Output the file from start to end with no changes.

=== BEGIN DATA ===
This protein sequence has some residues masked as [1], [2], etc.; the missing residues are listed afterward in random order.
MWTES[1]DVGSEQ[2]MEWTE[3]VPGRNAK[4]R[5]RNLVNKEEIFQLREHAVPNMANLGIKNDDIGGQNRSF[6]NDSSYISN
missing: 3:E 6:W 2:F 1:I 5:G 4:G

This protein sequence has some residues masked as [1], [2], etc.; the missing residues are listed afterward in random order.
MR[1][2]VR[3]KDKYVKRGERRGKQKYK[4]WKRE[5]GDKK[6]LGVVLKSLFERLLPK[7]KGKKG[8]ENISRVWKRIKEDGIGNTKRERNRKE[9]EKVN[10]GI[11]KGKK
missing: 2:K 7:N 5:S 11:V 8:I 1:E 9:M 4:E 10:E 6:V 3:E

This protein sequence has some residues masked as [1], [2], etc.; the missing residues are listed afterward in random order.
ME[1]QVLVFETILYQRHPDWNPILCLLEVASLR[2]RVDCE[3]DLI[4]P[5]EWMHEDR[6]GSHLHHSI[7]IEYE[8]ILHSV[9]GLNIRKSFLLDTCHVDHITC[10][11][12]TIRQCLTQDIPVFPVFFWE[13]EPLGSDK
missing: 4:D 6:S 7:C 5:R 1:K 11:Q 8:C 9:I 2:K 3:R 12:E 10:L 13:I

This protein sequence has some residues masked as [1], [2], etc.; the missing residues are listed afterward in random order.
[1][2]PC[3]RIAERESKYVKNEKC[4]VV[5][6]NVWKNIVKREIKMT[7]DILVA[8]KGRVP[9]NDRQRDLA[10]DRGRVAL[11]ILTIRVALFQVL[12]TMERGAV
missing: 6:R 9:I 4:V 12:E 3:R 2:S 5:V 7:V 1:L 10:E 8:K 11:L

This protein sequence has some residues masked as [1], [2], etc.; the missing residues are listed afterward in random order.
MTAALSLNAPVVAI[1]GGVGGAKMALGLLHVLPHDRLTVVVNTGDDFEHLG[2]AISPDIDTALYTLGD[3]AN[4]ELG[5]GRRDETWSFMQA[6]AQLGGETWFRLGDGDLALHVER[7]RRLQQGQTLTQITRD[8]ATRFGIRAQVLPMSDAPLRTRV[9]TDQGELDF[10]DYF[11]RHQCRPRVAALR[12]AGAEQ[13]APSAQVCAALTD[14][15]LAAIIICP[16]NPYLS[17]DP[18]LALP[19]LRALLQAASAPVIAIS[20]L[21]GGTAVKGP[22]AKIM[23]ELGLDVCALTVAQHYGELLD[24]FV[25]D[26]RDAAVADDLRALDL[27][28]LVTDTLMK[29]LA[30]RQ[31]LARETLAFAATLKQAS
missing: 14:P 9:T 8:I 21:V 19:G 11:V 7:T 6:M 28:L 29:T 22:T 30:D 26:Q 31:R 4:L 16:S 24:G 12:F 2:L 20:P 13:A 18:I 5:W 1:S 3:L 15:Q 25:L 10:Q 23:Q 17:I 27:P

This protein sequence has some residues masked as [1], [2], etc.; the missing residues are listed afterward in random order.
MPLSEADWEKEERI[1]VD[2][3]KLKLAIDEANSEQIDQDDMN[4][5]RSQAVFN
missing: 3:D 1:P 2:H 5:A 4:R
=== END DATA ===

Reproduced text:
This protein sequence has some residues masked as [1], [2], etc.; the missing residues are listed afterward in random order.
MWTES[1]DVGSEQ[2]MEWTE[3]VPGRNAK[4]R[5]RNLVNKEEIFQLREHAVPNMANLGIKNDDIGGQNRSF[6]NDSSYISN
missing: 3:E 6:W 2:F 1:I 5:G 4:G

This protein sequence has some residues masked as [1], [2], etc.; the missing residues are listed afterward in random order.
MR[1][2]VR[3]KDKYVKRGERRGKQKYK[4]WKRE[5]GDKK[6]LGVVLKSLFERLLPK[7]KGKKG[8]ENISRVWKRIKEDGIGNTKRERNRKE[9]EKVN[10]GI[11]KGKK
missing: 2:K 7:N 5:S 11:V 8:I 1:E 9:M 4:E 10:E 6:V 3:E

This protein sequence has some residues masked as [1], [2], etc.; the missing residues are listed afterward in random order.
ME[1]QVLVFETILYQRHPDWNPILCLLEVASLR[2]RVDCE[3]DLI[4]P[5]EWMHEDR[6]GSHLHHSI[7]IEYE[8]ILHSV[9]GLNIRKSFLLDTCHVDHITC[10][11][12]TIRQCLTQDIPVFPVFFWE[13]EPLGSDK
missing: 4:D 6:S 7:C 5:R 1:K 11:Q 8:C 9:I 2:K 3:R 12:E 10:L 13:I

This protein sequence has some residues masked as [1], [2], etc.; the missing residues are listed afterward in random order.
[1][2]PC[3]RIAERESKYVKNEKC[4]VV[5][6]NVWKNIVKREIKMT[7]DILVA[8]KGRVP[9]NDRQRDLA[10]DRGRVAL[11]ILTIRVALFQVL[12]TMERGAV
missing: 6:R 9:I 4:V 12:E 3:R 2:S 5:V 7:V 1:L 10:E 8:K 11:L

This protein sequence has some residues masked as [1], [2], etc.; the missing residues are listed afterward in random order.
MTAALSLNAPVVAI[1]GGVGGAKMALGLLHVLPHDRLTVVVNTGDDFEHLG[2]AISPDIDTALYTLGD[3]AN[4]ELG[5]GRRDETWSFMQA[6]AQLGGETWFRLGDGDLALHVER[7]RRLQQGQTLTQITRD[8]ATRFGIRAQVLPMSDAPLRTRV[9]TDQGELDF[10]DYF[11]RHQCRPRVAALR[12]AGAEQ[13]APSAQVCAALTD[14][15]LAAIIICP[16]NPYLS[17]DP[18]LALP[19]LRALLQAASAPVIAIS[20]L[21]GGTAVKGP[22]AKIM[23]ELGLDVCALTVAQHYGELLD[24]FV[25]D[26]RDAAVADDLRALDL[27][28]LVTDTLMK[29]LA[30]RQ[31]LARETLAFAATLKQAS
missing: 14:P 9:T 8:I 21:V 19:G 11:V 7:T 6:M 28:L 29:T 22:T 30:D 26:Q 31:R 4:L 16:S 24:G 12:F 2:L 20:P 13:A 18:I 5:W 1:S 3:L 15:Q 25:L 10:Q 23:Q 17:I 27:P

This protein sequence has some residues masked as [1], [2], etc.; the missing residues are listed afterward in random order.
MPLSEADWEKEERI[1]VD[2][3]KLKLAIDEANSEQIDQDDMN[4][5]RSQAVFN
missing: 3:D 1:P 2:H 5:A 4:R